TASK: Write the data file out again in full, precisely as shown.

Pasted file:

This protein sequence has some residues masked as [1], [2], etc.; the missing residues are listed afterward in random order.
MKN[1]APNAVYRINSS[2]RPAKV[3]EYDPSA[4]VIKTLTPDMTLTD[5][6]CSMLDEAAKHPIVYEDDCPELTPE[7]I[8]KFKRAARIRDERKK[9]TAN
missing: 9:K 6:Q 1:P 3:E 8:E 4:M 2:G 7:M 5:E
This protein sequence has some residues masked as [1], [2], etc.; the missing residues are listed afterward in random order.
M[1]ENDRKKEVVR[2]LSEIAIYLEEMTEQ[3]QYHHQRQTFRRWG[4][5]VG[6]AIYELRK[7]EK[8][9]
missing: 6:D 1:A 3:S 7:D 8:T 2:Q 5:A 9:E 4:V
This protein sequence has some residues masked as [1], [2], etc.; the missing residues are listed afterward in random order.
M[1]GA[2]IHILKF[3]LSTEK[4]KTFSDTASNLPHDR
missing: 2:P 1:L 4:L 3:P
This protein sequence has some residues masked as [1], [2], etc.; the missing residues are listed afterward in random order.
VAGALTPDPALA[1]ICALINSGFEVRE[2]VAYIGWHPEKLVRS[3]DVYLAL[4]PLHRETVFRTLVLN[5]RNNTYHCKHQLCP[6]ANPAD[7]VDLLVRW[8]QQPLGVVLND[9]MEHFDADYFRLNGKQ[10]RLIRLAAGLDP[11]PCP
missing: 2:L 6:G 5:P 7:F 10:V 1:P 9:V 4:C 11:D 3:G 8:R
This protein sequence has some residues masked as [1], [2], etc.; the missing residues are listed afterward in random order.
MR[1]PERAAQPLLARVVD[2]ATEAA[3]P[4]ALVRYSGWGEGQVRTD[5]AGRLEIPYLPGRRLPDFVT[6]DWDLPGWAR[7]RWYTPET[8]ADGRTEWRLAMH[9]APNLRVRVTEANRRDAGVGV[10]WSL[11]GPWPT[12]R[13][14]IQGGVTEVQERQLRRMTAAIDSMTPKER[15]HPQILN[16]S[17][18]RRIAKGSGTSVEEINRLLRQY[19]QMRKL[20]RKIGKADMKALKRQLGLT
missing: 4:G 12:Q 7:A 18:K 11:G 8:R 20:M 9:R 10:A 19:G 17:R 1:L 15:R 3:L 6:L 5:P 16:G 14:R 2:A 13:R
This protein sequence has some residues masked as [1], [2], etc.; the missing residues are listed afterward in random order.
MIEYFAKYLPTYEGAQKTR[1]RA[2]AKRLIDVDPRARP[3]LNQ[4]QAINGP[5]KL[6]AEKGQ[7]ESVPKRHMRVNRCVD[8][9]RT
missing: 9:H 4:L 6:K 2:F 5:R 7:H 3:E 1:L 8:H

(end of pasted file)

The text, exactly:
This protein sequence has some residues masked as [1], [2], etc.; the missing residues are listed afterward in random order.
MKN[1]APNAVYRINSS[2]RPAKV[3]EYDPSA[4]VIKTLTPDMTLTD[5][6]CSMLDEAAKHPIVYEDDCPELTPE[7]I[8]KFKRAARIRDERKK[9]TAN
missing: 9:K 6:Q 1:P 3:E 8:E 4:M 2:G 7:M 5:E
This protein sequence has some residues masked as [1], [2], etc.; the missing residues are listed afterward in random order.
M[1]ENDRKKEVVR[2]LSEIAIYLEEMTEQ[3]QYHHQRQTFRRWG[4][5]VG[6]AIYELRK[7]EK[8][9]
missing: 6:D 1:A 3:S 7:D 8:T 2:Q 5:A 9:E 4:V
This protein sequence has some residues masked as [1], [2], etc.; the missing residues are listed afterward in random order.
M[1]GA[2]IHILKF[3]LSTEK[4]KTFSDTASNLPHDR
missing: 2:P 1:L 4:L 3:P
This protein sequence has some residues masked as [1], [2], etc.; the missing residues are listed afterward in random order.
VAGALTPDPALA[1]ICALINSGFEVRE[2]VAYIGWHPEKLVRS[3]DVYLAL[4]PLHRETVFRTLVLN[5]RNNTYHCKHQLCP[6]ANPAD[7]VDLLVRW[8]QQPLGVVLND[9]MEHFDADYFRLNGKQ[10]RLIRLAAGLDP[11]PCP
missing: 2:L 6:G 5:P 7:F 10:V 1:P 9:V 4:C 11:D 3:G 8:R
This protein sequence has some residues masked as [1], [2], etc.; the missing residues are listed afterward in random order.
MR[1]PERAAQPLLARVVD[2]ATEAA[3]P[4]ALVRYSGWGEGQVRTD[5]AGRLEIPYLPGRRLPDFVT[6]DWDLPGWAR[7]RWYTPET[8]ADGRTEWRLAMH[9]APNLRVRVTEANRRDAGVGV[10]WSL[11]GPWPT[12]R[13][14]IQGGVTEVQERQLRRMTAAIDSMTPKER[15]HPQILN[16]S[17][18]RRIAKGSGTSVEEINRLLRQY[19]QMRKL[20]RKIGKADMKALKRQLGLT
missing: 4:G 12:Q 7:A 18:K 11:G 8:R 20:M 9:R 10:A 19:G 17:R 1:L 15:R 3:L 6:L 5:P 16:G 14:R 2:A 13:R
This protein sequence has some residues masked as [1], [2], etc.; the missing residues are listed afterward in random order.
MIEYFAKYLPTYEGAQKTR[1]RA[2]AKRLIDVDPRARP[3]LNQ[4]QAINGP[5]KL[6]AEKGQ[7]ESVPKRHMRVNRCVD[8][9]RT
missing: 9:H 4:L 6:K 2:F 5:R 7:H 3:E 1:L 8:H